Is the American Dream still realistic and achievable?

Is the American Dream still realistic and achievable?

WASHINGTON, D.C.—Washington, D.C.—Washington, D.C. While the majority of Americans, 70%, continue to believe that the American ideal is personally reachable, 29% tell Gallup that even if they work hard and follow the rules, the American goal is out of reach for them. These findings are based on interviews with 1,049 adults conducted between April 3-8, 2013.

The American dream reflects an ideal that one can achieve financial success and personal happiness through the effort involved in working for these goals. In recent years, this ideal has been complicated by the growing gap between rich and poor in the United States. In addition, the 2007-2009 financial crisis caused many people to give up on their dreams because they could not afford to pursue them.

However, the American dream is again becoming realizable as poverty rates decline, the economy improves, and more people than ever before are able to enjoy middle-class lifestyles. In fact, according to a December 2012 report from the Pew Research Center, more than half (53%) of all adults in the U.S. say it is possible for someone like them to make it big in America, up from 46% in 2008.

People are also continuing to feel that the American dream is important for the future of the country.

Is the American dream achievable for everyone?

Approximately half (51 percent) of all US respondents believe that the American Dream is possible for the majority of Americans. This includes eight in ten (79 percent) Democrats and more than three-quarters (76 percent) of Republicans.

There are significant differences by age. Nearly nine in ten (88 percent) adults over 50 think it's possible, as do nearly seven in 10 (69 percent) adults between the ages of 30 and 49. But only half (50 percent) of young adults (age 20 to 29) believe the American Dream is available to everyone who wants it. The vast majority of black (93 percent) and Hispanic (90 percent) respondents say it's possible for the majority of people. Even among those who have less than a high school diploma (57 percent), most believe that the dream is available to enough people.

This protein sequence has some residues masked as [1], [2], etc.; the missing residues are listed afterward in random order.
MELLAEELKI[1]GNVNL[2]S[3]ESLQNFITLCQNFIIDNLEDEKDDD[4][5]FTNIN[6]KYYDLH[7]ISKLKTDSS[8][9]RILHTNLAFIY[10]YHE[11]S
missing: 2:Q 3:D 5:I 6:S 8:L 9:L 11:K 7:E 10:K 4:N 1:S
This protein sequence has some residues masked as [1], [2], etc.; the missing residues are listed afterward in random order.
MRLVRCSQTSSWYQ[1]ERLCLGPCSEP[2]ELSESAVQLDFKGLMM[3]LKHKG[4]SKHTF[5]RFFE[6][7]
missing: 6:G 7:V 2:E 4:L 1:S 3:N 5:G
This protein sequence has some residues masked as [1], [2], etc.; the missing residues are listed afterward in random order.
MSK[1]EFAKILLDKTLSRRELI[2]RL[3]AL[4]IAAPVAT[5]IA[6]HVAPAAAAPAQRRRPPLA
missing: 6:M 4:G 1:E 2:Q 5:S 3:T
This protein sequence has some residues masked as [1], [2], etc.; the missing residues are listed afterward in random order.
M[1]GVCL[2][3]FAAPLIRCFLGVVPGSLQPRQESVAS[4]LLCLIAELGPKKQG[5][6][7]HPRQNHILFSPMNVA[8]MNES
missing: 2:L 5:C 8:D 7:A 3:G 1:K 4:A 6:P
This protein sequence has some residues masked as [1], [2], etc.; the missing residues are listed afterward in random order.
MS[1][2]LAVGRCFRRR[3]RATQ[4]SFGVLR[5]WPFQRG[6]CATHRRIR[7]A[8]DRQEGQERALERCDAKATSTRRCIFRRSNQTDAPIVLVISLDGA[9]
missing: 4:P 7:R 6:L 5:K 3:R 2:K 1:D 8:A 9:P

There are also differences by gender. More women than men think the dream is available to the majority of Americans (59 percent vs. 52 percent). And among women, there is a sharp divide by age: Eight in 10 women age 50 or older believe it's possible for the majority of people, compared with fewer than six in 10 women younger than 30.

In addition, there are differences by ethnicity.

Does the American Dream still exist?

According to a study of over 14,000 Americans, 37% say the American ideal is less accessible than it once was. To summarize, the American dream is alive and well and may be realized. However, don't expect it to be simple for you to get there. It's not going to be easy and it's not going to be fair.

The study was conducted by and Princeton Survey Research Associates. They asked more than 15,000 adults about their perceptions of the American dream. Respondents were selected from across the country via random digit dialing and interviewed by telephone using an automated survey system. The data was then weighted by age, race, gender, education, geography, and phone status to represent America as a whole.

Here are some other interesting facts from the study:

1 in 5 people say they believe the American dream is out of reach for them personally.

People without a high school diploma are most likely to say that the American dream is out of reach (40%). This group also believes that getting rich is the only way to escape from poverty (50%) and that it's not possible today for someone who is not born into money to become wealthy (60%).

People with a college degree or higher are much more likely to think that it is within reach of everyone who wants it.

Is the American dream an achievable thesis?

No, the American Dream is out of reach. For many years, the United States has been renowned as a land of almost limitless potential. Some have called it "the land of opportunity." But it's also known as the land of failure, where even if you get out of poverty, you'll be stuck in another poor country.

The American Dream has been defined as a universal ideal that every citizen can live a better life than their parents by enjoying the benefits of freedom and prosperity. This ideal has been widely accepted throughout history, most notably by the French economist Michel de Montaigne who wrote in 1580: "That man cannot be considered truly happy until he has learned to make his own happiness depend on himself alone."

But is this ideal really achievable for everyone? No, because of the nature of reality and expectations, it isn't possible for anyone to achieve complete self-sufficiency or financial independence. Because of this, we can conclude that the American Dream is not only unrealistic but also immoral.

In conclusion, the American Dream is an impossible goal that violates natural laws. It's likely that you will never achieve this dream, and if you do, you'll always be haunted by the feeling that you should have done more so that you could be happier.

About Article Author

Mary Smalls

Mary Smalls is a beautiful woman that has had many struggles in her life. She overcame these struggles through mediation and yoga. Mary believes that meditation changes your brain chemistry for the better, which allows you to live with more calmness and happiness.

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